- Strainer. This helps clean the water as needed of debris.
- Towels. Needed for clean ups.
- Plastic liner for the floor. It’s important to protect your floor from all the water, so there is no damage.
- Hose. This item helps get the water in and out of the pool.
- Floating thermometer. Making sure the water isn’t too hot (or too cold) for you and the baby is important.
There are other home birth accessories needed, but this is what you specifically need for water births. You can purchase them separately or find a complete water birth kit put together for you. If you and your midwife are considering a water birth, The Waterbirth book: Everything you need to know from the world’s renowned natural childbirth pioneer provides more insight.
Not every home birth has to be a water birth. Whatever your preference, make sure all your supplies are in order and that you have everything you need to be comfortable and enjoy your journey.
What happens after a home birth?
Postpartum looks a little different for home births seeing as you are already home. Placental delivery occurs, but it’s often unaided instead of the typical “exert downward pressure on the top of the uterus” active management done in a hospital. At that point, you have options on what to do with your placenta. You may have a lotus birth where you keep the placenta attached until the cord turns white; you must sprinkle the placenta with certain herbs to keep it viable. There is also placenta encapsulation, where the placenta is dried and put into capsules for postpartum consumption.
For most home births, if you’re breastfeeding, get your baby latched right away. Eating and family bonding happens during the postpartum period and there are no worries of anyone taking your baby. Your birth team gets to conduct the first baby check-up and can do a follow-up a few days later, but you should still take your baby to the pediatrician for future check-ups.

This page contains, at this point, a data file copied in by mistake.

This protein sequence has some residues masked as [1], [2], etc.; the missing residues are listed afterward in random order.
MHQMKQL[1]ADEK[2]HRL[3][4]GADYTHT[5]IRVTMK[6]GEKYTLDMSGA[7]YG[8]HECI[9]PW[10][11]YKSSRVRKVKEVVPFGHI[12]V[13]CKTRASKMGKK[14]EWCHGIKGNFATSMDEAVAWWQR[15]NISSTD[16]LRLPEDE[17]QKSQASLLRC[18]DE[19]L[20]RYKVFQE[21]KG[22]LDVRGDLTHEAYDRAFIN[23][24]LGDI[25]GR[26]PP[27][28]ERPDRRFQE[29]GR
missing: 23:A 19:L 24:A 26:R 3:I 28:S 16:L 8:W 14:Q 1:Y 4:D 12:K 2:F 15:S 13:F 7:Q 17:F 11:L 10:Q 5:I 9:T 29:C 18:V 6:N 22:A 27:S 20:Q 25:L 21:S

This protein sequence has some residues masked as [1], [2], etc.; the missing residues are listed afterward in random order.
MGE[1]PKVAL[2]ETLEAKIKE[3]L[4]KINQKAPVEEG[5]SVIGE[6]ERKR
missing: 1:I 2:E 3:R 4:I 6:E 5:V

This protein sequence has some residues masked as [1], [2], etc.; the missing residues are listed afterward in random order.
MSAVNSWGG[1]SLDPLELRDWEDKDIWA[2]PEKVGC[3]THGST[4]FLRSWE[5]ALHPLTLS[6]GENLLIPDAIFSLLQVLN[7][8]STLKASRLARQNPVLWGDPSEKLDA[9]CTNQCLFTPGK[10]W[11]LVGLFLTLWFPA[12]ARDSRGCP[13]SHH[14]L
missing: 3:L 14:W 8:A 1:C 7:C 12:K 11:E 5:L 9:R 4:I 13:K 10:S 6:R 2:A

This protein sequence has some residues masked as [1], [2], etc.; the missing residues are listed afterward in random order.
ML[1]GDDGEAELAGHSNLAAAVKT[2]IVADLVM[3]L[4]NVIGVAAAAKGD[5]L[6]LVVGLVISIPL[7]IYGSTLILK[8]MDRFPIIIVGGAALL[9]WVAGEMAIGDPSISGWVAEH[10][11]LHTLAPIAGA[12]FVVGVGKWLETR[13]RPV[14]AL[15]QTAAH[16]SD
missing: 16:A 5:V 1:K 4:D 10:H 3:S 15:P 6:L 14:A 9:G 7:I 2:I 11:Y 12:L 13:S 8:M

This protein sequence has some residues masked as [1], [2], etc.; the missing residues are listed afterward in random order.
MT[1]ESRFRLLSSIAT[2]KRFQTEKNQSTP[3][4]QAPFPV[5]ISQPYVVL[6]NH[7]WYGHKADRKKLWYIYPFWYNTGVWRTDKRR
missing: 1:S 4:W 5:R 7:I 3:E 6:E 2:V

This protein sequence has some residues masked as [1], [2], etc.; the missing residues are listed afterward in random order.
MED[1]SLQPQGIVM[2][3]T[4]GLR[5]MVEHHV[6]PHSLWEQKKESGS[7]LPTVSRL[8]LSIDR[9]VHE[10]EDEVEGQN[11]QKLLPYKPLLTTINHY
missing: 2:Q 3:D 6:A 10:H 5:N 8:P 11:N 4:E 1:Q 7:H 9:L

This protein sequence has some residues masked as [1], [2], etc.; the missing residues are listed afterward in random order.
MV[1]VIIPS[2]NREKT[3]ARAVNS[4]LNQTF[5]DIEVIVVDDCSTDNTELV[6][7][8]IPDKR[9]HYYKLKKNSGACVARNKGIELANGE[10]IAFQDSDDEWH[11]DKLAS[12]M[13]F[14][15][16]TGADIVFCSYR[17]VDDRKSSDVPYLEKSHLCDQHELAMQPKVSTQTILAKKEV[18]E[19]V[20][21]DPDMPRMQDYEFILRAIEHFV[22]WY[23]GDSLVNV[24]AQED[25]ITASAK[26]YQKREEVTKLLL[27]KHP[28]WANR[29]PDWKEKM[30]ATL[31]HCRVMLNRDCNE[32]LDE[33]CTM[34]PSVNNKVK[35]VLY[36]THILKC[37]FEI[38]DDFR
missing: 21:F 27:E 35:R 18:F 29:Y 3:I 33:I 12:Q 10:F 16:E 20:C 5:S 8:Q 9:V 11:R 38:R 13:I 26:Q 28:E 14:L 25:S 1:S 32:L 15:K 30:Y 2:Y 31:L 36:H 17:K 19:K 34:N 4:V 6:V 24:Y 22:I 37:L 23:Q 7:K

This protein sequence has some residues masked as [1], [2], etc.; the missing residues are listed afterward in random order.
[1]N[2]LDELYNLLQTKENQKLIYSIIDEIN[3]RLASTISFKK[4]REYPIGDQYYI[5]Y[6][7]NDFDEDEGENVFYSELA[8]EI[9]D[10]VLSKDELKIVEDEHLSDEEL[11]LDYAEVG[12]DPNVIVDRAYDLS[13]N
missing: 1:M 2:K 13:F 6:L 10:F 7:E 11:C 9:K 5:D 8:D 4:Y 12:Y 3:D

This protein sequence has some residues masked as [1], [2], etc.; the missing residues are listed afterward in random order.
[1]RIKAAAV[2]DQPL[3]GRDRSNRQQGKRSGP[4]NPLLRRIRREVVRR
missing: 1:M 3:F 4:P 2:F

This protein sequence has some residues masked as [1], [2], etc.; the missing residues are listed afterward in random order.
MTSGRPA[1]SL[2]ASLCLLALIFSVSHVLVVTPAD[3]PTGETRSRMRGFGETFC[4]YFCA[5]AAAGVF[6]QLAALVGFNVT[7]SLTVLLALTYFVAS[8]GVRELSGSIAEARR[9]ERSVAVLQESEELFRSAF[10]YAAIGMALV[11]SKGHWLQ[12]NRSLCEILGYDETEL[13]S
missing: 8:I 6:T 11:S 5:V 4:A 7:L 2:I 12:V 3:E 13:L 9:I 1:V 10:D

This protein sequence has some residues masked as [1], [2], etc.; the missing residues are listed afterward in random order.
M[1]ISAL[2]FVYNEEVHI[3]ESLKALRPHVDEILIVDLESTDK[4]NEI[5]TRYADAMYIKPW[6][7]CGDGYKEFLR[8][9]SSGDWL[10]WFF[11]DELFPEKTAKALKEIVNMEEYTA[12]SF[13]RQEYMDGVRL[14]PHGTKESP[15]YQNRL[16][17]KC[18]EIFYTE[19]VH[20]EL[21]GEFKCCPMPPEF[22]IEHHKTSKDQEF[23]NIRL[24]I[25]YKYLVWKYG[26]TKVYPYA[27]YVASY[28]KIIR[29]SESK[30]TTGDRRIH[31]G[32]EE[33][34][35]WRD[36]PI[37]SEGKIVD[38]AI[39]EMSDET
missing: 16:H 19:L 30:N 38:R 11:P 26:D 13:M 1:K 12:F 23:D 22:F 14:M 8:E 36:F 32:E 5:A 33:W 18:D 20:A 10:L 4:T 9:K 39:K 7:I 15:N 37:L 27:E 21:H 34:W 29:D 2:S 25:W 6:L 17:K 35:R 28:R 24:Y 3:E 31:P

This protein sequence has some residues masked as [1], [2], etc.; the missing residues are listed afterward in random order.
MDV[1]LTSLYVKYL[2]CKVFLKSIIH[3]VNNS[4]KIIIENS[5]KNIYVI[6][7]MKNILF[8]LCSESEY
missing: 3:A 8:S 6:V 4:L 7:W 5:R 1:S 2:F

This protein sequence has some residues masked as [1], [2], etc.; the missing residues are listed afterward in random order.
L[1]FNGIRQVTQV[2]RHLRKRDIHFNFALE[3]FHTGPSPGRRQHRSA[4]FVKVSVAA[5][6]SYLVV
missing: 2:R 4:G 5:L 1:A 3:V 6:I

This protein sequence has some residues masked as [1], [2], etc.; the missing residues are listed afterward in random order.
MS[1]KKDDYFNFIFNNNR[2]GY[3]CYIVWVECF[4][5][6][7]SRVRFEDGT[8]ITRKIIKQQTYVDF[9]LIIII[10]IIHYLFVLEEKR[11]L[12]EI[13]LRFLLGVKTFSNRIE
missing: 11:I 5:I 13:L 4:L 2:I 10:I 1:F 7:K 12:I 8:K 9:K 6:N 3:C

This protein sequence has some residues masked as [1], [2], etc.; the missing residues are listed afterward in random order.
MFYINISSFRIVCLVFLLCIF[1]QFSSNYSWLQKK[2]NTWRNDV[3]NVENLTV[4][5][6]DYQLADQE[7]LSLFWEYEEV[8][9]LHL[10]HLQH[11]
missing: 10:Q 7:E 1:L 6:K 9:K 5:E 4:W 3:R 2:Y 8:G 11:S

All in all, the postpartum period after home birth is relatively easygoing and catered to your preference and flow.
The emergence of a global health crisis and strict hospital policies have impacted birth plans and how people view giving birth, especially in hospitals. Those who had previously not considered home birthing have had to reassess their options because of concern about attending hospitals in a pandemic and exclusion of birth partners in some hospitals. More pregnant moms have been researching and opting for planned home birth and unplanned home birth due to wanting to labor at home.
Home birth services are key to improving birth outcomes, especially in this unprecedented COVID era, as you may be hesitant to have a hospital birth. There are questions about whether the popularity of home birthing and free birthing will dwindle as restrictions get lifted. Or will mothers find that the pros outweigh the cons and continue to grow the home birthing community? Everyone has different birth needs; hence decisions will always be different. For each option, look at your history, consult your birth team, and weigh the pros and cons to help build the roadmap for your birth journey.